The Runaway

explanatory Essay
1934 words
1934 words

I am going to runaway.
The risk is immense, the danger unbelievable, the punishment unspeakable if ever I am caught. But I have to do it. Not just for the legacy of Tyson, but for my well being. Every day I spend as part of the future army of Sonora, I feel physically sick. I hate my life here. I do not want to spend my life in servitude to the government. And even if I were not a soldier, that would be the case. I will always belong to the government. Running away is my only option for the true freedom I sought.
I have to do it tonight. Tomorrow, September first, is the day I am to permanently join the army, since I passed the Test two weeks before.
Tonight is my final chance to save myself.
I have everything planned down to the second. It is foolproof, really. The first step is to lie in bed and fake a deep sleep until midnight. For me it seems the hardest part, as I am to lie here, preventing sleep, while all alone with my thoughts.
It is 22:00 when I lay down, and my eleven roommates do the same, as it is curfew. And no one ever breaks curfew. It is half an hour before the other three, all fifteen with only the faintest idea of how difficult being sixteen and taking the Test is, drift into sleep. That is the only thing I needed to focus on until midnight. Hearing them fall to sleep, so they will not hear me leave when the clock projected on the wall shows 00:00.
Once they all are asleep, I allow myself to open my eyes. I cannot hope to sit or stand yet, so I just lie there with my eyes open.
My first thought is of Tyson. The pride that would be in his bright blue eyes if he knew that I was finally getting out.
If only he was, too.
I did not cry when Tyson died. I wanted to, and would have, if the generals judging the Test...

... middle of paper ...

... to climb over. The guards and generals do not think anyone knows or would notice.
But I did. One night while Tyson and I were running around, enjoying one of our final nights before the Test, I tripped. Odd, because I never stumble, but I fell against the fence at the part that does not work. I expected to be electrocuted, but nothing happened.
I had checked this part of the fence every night up until now. It still does not work.
My heart beats faster once more when I see the guard walk by. Possibly the only one I will ever see again.
He marches off into the distance, and once he is out of sight, I begin my ascent, shaking a little, but otherwise fine. I am worried the fence will not hold the weight of the bag and my weight, but it does, much to my surprise.
My feet hit the tall grass on the other side, and my heart pounds faster than ever before.
I am free.

In this essay, the author

  • Opines that they did not cry when tyson died. they wanted to, and would have, if the generals judging the test didn't see it as a sign of weakness.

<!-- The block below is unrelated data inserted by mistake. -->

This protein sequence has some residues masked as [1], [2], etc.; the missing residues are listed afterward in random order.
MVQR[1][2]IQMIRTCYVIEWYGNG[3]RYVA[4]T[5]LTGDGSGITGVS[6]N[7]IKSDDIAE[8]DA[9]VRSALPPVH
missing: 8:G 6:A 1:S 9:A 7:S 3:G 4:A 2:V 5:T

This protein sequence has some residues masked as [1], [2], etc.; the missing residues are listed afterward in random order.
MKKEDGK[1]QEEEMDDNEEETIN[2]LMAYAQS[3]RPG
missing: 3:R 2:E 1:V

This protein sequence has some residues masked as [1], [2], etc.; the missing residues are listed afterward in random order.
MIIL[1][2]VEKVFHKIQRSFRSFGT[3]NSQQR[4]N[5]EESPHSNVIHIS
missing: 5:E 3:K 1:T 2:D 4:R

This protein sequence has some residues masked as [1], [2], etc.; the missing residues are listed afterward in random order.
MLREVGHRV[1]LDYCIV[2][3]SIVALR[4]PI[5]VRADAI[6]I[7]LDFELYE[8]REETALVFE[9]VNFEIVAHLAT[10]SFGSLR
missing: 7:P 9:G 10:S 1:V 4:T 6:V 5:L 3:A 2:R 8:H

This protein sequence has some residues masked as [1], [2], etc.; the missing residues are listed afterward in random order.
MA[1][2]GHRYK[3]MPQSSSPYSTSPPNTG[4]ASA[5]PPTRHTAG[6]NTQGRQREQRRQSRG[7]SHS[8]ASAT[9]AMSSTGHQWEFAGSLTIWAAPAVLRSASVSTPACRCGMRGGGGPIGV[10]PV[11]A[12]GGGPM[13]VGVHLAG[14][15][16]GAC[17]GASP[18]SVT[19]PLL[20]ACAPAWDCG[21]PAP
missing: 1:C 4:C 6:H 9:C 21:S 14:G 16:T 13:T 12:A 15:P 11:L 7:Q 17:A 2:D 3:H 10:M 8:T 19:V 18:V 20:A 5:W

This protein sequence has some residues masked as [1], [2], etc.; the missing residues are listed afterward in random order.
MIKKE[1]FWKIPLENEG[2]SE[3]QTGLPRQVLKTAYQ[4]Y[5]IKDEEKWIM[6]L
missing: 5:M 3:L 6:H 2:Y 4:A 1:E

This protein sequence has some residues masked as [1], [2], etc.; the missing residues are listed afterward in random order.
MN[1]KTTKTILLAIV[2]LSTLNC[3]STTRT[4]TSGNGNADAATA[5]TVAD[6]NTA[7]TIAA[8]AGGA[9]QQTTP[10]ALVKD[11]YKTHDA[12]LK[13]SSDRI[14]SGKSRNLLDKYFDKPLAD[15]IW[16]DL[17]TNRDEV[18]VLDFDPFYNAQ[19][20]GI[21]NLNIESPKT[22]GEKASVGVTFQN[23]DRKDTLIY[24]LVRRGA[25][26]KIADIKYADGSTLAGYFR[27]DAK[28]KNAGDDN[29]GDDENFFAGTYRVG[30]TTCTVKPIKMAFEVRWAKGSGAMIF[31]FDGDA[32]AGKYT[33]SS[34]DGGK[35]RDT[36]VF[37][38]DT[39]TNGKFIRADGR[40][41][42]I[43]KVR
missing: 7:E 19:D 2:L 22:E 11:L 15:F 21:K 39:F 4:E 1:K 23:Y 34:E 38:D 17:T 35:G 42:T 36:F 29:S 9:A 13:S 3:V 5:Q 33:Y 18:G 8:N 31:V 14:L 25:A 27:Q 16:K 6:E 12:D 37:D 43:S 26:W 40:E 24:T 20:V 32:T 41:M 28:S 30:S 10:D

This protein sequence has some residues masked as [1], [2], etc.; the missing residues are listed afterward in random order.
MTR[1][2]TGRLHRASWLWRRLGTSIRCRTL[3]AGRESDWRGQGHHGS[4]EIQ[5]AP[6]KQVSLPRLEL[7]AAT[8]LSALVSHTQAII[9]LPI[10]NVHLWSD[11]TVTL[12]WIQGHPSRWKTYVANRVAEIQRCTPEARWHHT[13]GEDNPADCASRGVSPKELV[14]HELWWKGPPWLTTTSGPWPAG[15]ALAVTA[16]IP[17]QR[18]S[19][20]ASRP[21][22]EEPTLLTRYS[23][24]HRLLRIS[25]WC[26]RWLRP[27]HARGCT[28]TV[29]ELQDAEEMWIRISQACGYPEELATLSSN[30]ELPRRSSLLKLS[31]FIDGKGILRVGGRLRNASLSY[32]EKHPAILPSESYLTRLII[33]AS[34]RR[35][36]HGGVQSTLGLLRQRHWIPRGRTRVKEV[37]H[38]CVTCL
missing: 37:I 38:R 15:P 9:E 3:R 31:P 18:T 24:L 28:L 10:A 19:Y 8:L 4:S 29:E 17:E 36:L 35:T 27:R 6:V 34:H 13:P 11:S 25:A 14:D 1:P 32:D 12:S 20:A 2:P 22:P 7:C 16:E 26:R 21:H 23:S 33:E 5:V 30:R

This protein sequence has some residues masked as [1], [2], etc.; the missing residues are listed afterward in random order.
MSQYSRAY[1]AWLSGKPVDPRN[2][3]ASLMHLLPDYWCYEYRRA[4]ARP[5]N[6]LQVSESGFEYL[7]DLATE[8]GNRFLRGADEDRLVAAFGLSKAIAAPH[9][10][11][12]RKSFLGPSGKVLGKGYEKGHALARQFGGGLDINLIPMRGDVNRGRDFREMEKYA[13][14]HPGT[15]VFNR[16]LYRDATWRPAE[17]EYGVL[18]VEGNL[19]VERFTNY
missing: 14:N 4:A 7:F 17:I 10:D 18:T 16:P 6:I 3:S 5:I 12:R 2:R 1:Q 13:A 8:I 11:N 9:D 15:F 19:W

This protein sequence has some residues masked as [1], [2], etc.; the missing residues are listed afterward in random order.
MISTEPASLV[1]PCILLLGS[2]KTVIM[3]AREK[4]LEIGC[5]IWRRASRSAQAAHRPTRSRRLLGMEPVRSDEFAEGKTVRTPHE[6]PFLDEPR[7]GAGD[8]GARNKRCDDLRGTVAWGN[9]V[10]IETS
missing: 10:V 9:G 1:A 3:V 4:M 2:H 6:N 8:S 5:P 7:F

• Describes how they sit completely still, their long blonde hair not even moving in the breeze coming through the cracked window. it is unusually hot for mid-september, and the air conditioning is broken.
  • Describes how they move to the back of the closet, where heaps of cardboard boxes are, and grab one that still has bags of oats crammed inside.
  • Opines that survival is what they have been trained to do. their heart skipped a beat as they stabbed him and they are saddened by it.
  • Opines that running away is their only option for the true freedom they sought.
  • Explains that they have everything planned down to the second step, which is foolproof. the first step is to lie in bed and fake a deep sleep until midnight.
  • Recalls the day before they turned seven, nine years ago, when general tate came to peeks to deliver the news. their parents tried to comfort them, but they had forgotten what sadness felt like.
  • Narrates how they met tyson on their first day at the encampment. without him, they would be sent to fight a war they knew nothing about.
  • Narrates how they sneak through a barbed wire fence to get to the southern wall of the encampment.
  • Describes how they search for food in a white kitchen. they find oats, nuts, raisins, pistachios and other perishables.
  • Narrates how they close the closet door, silently beg for the guard not to look inside, and hear the door to the kitchen swing open.
  • Explains that they listen to the man's footsteps carefully with their right ear pressed against the door. he walks slowly, but not in a way that seems deliberate.
  • Describes how they pull the knife from their boot and swipe it across his neck, driving it just deep enough to nick his jugular vein, a technique learned by everyone in the encampment at age twelve.
  • Narrates how tyson tripped against the fence at the center of the southern fence, which is the only safe place to climb over.
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